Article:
The first mention of this motte and bailey castle of the Bishops of Durham is in King John's reign, when it was captured by one of his mercenary captains, Faulkes de Breaute. In 1217 William Marshall, acting as regent for the young Henry III, ordered Faulkes to hand over the castle to the Bishop of Chichester. Anthony Bek, bishop from 1284 to 1311, is said to have rebuilt the castle in stone. In 1345 Edward III stayed within it and issued orders allowing the election of a new bishop. Most of the existing remains appear to be the work of Robert Neville, bishop from 1438 to 1457. Under pressure Bishop Richard Barnes leased the castle to Queen Elizabeth and she in turn leased it to a series of tenants. In 1648 the castle was sold off by Parliamentary trustees and after this time may have been partly dismantled. It was restored to Bishop John Cosin in the 1660s and the chamber block was patched up as a farmhouse. Bishop William Van Mildert sold off the property c1830 and it has changed hands several times since. In 1923 the chamber block was described as having been recently restored and currently in use as a shooting box.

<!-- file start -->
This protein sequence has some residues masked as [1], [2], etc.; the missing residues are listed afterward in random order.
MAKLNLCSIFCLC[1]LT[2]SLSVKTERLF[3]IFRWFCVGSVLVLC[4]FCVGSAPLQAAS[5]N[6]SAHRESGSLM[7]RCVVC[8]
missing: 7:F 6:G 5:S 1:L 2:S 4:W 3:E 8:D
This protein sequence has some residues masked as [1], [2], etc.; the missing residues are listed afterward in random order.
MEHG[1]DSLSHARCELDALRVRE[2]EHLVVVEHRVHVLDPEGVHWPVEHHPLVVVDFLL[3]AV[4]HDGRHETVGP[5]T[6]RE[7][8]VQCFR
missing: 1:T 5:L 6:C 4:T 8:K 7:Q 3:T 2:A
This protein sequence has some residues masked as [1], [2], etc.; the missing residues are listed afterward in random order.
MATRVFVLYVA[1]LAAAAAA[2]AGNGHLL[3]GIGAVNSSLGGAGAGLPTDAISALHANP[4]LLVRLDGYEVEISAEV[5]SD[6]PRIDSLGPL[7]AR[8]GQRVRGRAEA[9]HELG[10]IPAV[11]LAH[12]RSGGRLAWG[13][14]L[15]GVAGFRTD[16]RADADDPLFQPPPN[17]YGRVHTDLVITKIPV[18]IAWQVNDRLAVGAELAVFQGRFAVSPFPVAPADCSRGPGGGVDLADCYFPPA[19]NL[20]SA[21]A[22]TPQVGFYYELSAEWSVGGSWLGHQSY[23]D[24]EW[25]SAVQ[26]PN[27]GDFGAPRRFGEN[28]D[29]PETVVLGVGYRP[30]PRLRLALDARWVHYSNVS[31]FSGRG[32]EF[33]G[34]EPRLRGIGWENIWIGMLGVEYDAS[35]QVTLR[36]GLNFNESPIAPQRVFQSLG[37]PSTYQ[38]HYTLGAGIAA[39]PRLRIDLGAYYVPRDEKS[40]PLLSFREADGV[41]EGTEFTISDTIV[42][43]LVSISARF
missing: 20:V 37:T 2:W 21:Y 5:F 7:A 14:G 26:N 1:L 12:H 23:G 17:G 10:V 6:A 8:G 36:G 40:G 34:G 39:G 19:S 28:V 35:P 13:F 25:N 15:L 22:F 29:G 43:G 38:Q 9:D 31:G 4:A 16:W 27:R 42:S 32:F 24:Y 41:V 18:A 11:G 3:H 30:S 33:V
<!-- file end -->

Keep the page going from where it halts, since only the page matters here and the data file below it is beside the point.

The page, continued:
The principal remnant is a block which contained a long narrow great chamber with a fireplace in the middle of the SE in which are four windows. Below was a cellar and above are two upper storeys of bedrooms. The NW facing windows of the great chamber were obscured when a kitchen was formed on that side over rib-vaulted basement. Originally both kitchen and great chamber had spiral staircases in their respective western corners but there has been much 18th and 19th century rebuilding and a range of that period stands on the site of what is thought to have been a timber-framed hall. Only the lowest stage remains of an L-planned building called the New Tower to the south. It stood four storeys high in the 1560s but was then in a perilous condition. It seems to have contained a smaller hall and chamber over vaulted rooms.